The discoveries were made by scientists working for the UK's Biotechnology & Biological Sciences Research Council crop science initiative and were revealed at a reception in London last week.
Researchers from the University of Dundee, the Scottish Crop Research Institute and the University of Aberdeen have come up with a promising new approach to breeding resistance to late blight, which costs the potato and tomato industries £5bn-£6bn a year worldwide.
Meanwhile, a team from the University of Warwick has identified the major gene involved in the resistance to the turnip mosaic virus (TuMV), which is known to affect brassica crops including broccoli, cauliflower, cabbage, kale, swede and oilseed rape.
Professor Paul Birch from the University of Dundee, who led the late blight research project, explained that his team broke with the tradition of attempting to breed resistance to the blight by identifying those plants that have survived periods of infection.
Instead, they examined the behaviour of the mould-like organism (Phytophtora infestans) itself and how it interacts with potato plants, and identifying the proteins secreted by the pathogen that play an essential role in infecting the plants.
Birch said: "We now know a lot more about how P. infestans gets round the potato plant's natural defences and what it takes for the plant to resist infection. We can actually look at a potato plant's genetic make-up and say whether it will be sustainably resistant to late blight, which is a huge step forward. While our approaches are suitable for breeding, in future we also hope to use a GM approach to produce a variety that is resistant to both blight and potato cyst nematode."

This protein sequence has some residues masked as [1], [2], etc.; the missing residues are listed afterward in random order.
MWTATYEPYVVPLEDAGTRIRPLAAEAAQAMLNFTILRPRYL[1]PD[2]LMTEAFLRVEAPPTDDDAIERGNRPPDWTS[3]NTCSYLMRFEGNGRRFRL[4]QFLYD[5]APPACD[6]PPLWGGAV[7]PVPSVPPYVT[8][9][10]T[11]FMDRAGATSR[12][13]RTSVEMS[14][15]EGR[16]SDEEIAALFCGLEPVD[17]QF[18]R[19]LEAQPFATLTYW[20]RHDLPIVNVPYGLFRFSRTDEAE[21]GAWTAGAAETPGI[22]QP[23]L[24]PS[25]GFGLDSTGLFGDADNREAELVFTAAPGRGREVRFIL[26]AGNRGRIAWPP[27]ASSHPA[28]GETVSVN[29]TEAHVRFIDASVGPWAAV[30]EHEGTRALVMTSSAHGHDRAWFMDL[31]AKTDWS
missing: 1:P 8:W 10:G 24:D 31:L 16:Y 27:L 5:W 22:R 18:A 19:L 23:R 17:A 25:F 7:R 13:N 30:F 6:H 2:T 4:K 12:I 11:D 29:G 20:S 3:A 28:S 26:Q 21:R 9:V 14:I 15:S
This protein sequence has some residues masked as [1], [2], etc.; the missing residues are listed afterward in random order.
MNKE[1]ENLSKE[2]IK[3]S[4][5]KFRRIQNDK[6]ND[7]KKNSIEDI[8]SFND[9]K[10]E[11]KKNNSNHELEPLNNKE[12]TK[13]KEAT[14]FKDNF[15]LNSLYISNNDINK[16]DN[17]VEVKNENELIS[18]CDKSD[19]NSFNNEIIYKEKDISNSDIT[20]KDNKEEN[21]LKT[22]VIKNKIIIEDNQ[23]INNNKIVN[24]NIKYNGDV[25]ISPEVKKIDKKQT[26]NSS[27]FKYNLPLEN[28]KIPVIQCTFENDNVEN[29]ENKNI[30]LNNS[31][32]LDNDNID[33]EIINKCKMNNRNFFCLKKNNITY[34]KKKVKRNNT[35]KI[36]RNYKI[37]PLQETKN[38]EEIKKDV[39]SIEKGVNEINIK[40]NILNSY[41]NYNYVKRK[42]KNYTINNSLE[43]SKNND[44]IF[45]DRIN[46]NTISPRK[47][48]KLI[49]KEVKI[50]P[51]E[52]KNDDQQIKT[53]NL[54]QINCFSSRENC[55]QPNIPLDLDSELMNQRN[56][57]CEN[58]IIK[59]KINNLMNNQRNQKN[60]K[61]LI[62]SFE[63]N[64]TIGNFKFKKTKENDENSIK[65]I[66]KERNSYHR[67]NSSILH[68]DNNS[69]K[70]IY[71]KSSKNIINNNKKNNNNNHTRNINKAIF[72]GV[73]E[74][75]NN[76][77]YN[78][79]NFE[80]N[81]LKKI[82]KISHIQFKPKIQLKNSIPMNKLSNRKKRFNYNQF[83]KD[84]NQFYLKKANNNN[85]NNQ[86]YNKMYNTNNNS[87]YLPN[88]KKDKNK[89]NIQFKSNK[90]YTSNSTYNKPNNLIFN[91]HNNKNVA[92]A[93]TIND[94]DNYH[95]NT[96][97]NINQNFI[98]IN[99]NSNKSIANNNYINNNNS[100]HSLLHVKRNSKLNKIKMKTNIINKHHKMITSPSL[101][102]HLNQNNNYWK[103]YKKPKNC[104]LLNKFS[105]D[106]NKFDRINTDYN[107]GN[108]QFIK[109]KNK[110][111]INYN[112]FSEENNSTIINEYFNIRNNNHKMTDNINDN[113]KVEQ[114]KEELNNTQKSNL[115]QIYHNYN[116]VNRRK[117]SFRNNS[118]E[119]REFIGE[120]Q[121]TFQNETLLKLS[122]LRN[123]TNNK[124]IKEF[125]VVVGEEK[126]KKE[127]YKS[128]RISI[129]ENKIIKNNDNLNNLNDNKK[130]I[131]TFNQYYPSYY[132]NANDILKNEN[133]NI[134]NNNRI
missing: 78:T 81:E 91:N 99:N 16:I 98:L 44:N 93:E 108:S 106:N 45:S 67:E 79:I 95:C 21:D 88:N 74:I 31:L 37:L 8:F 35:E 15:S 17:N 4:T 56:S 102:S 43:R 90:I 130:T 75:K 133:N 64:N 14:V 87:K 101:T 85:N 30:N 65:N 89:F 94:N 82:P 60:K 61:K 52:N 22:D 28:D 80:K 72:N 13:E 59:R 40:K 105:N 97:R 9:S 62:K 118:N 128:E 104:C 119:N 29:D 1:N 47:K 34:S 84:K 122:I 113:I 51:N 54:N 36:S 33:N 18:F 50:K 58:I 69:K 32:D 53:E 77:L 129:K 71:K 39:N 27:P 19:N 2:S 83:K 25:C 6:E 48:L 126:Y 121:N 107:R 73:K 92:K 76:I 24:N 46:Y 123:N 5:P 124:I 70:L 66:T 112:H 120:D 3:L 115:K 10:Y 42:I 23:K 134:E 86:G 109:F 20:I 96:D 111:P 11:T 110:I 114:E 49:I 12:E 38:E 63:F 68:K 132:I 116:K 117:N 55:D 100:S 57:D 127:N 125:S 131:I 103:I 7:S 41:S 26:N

This work will be taken forward in a new project with colleagues at the Sainsbury Laboratory in Norwich to identify resistance in potato plants that could then be used for breeding new resistant varieties.
Potato Council head of research and development Dr Mike Storey said: "Blight is serious problem for the potato industry in the UK. We are working hard to ensure growers' awareness and best practice to control the disease, but we have the challenge of a continually changing pathogen population.
"What we need now is the application of this new research to improve variety resistance and identify new crop protection targets, and integrate these approaches for sustainable control."
The TuMV team led by Dr John Walsh of the University of Warwick found that the way in which the TuMV-resistant gene creates this resistance is completely new.
Using this knowledge they found that it was possible to identify plants with an inherent resistance that could be used to speed up the breeding process and develop commercial varieties that are resistant to TuMV.
The University of Warwick has now teamed up with industry partner Syngenta Seeds to breed resistance into Chinese cabbage and hopes in future to do the same with other crops such as broccoli, cabbage and kale.
Syngenta Seeds leafy crops global R&D lead Peter van der Toorn said: "Working in partnership with academic researchers is very important for us. Through such collaborations it's possible to take an idea from pre-commercial research and turn it into a new variety that can benefit the consumer and boost our contribution to the UK economy."